not have an adequate opportunity to present their case such that their right to a fair hearing is not limited.

(ii) Criminal process rights

1.14 Depending on whether the regime could be characterised as imposing criminal penalties, these provisions may also engage the criminal process rights in article 14 of ICCPR. These rights apply where a person is exposed to a charge or

penalty that is criminal in nature. The approach under international and comparative

Any Member or Senator who wishes to draw matters to the attention of the committee under the Human Rights (Parliamentary Scrutiny) Act 2011 is invited to do so.

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human rights law is to look at the substance and the effect of the proceedings, rather than their label. Therefore, it is possible for a civil regime which subjects a person to a high penalty and is intended to be punitive or deterrent in nature to constitute a 'criminal penalty' for the purposes of these rights.

1.15 Before forming a view on whether the bill is compatible with human rights, the committee proposes to write to the Minister for Climate Change and Energy Efficiency to seek further information on the impact of s66C, s66F and s66G of the Clean Energy Amendment (International Emissions Trading and Other Measures) Bill 2012 on the right to a fair hearing in article 14(1) of ICCPR, including whether the provisions may be considered to also engage the criminal process rights in article 14 of ICCPR.

1.16 The committee also proposes to write to the Minister for Climate Change and Energy Efficiency, the Treasurer and the Minister for Sustainability, Environment, Water, Population and Communities in an advisory capacity to outline the committee's expectations for statements of compatibility, in particular:

" The Human Rights (Parliamentary Scrutiny) Act 2011 requires each bill and disallowable legislative instrument to be accompanied by a statement of compatibility. The provision of a single statement for a package of bills does not meet this requirement.

" The committee expects statements to provide sufficient detail to allow it to undertake its scrutiny tasks efficiently. This includes specifying the particular provisions of the bill that are being discussed. Where no rights are engaged, the committee still expects that reasons should be given to support this conclusion.

Any Member or Senator who wishes to draw matters to the attention of the committee under the Human Rights (Parliamentary Scrutiny) Act2011 is invited to do so.

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Competition and Consumer Amendment (Australian Food Labelling) Bill 2012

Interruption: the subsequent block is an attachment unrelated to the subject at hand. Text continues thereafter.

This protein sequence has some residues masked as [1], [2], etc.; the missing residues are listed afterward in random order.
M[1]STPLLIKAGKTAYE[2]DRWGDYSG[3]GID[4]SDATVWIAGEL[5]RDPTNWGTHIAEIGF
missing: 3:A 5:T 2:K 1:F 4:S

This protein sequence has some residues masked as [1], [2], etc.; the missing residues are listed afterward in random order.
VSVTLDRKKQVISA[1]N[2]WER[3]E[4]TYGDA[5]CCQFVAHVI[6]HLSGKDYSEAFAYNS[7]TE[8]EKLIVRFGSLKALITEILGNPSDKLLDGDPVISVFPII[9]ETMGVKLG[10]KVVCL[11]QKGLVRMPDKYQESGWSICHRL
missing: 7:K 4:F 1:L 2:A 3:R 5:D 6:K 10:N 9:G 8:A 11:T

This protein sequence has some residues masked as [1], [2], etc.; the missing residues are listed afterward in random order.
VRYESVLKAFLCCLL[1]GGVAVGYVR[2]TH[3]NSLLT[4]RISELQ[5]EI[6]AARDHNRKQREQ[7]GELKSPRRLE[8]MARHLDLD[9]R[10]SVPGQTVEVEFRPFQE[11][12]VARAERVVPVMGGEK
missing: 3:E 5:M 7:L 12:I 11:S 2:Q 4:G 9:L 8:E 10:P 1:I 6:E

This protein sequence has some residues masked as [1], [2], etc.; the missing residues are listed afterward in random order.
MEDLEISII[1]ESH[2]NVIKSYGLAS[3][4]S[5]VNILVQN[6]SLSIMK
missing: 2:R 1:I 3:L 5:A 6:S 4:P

Introduced into the House of Representatives on 17 September 2012 By: Mr Adam Bandt MP

Competition and Consumer Amendment (Australian Food Labelling) Bill 2012 [No 2]

Introduced into the Senate on 17 September 2012 By: Senator Christine Milne

Committee view

1.17 The committee seeks further information with regard to the reverse burden provisions in the bills before forming a view whether they are compatible with the presumption of innocence in article 14(2) of the International Covenant on Civil and

Political Rights (ICCPR).

Purpose of the bill

1.18 These are identical bills which amend the Competition and Consumer Act 2010 to create new definitions and standards in relation to the country of origin labelling on packaged and non-packaged food. The bills also make consequential amendments to the Imported Food Control Act 1992 to reflect the changes to the Competition and Consumer Act 2010.

1.19 The statement of compatibility states that the bill is compatible with human rights because it does not engage any of the applicable rights or freedoms.

Compatibility with human rights

Presumption of innocence

1.20 The bills introduce civil penalty provisions for contraventions of the new food labelling requirements. Proposed subsection 137C(3) in item 3 prohibits a person from possessing or having control of food for the purposes of trade or commerce that does not comply with the prescribed food labelling requirements. Subsection 137C(4) provides that it is a defence if the person proves that their possession or control of the food was not for the purpose of supplying the food. New subsection 137C(3) therefore places a legal burden of proof on the defendant in respect of the existence (or non-existence) of the facts set out in ss 137C(4). Proposed subsection 9(1B) in item 18 of the bills places an evidential burden on defendants with regard to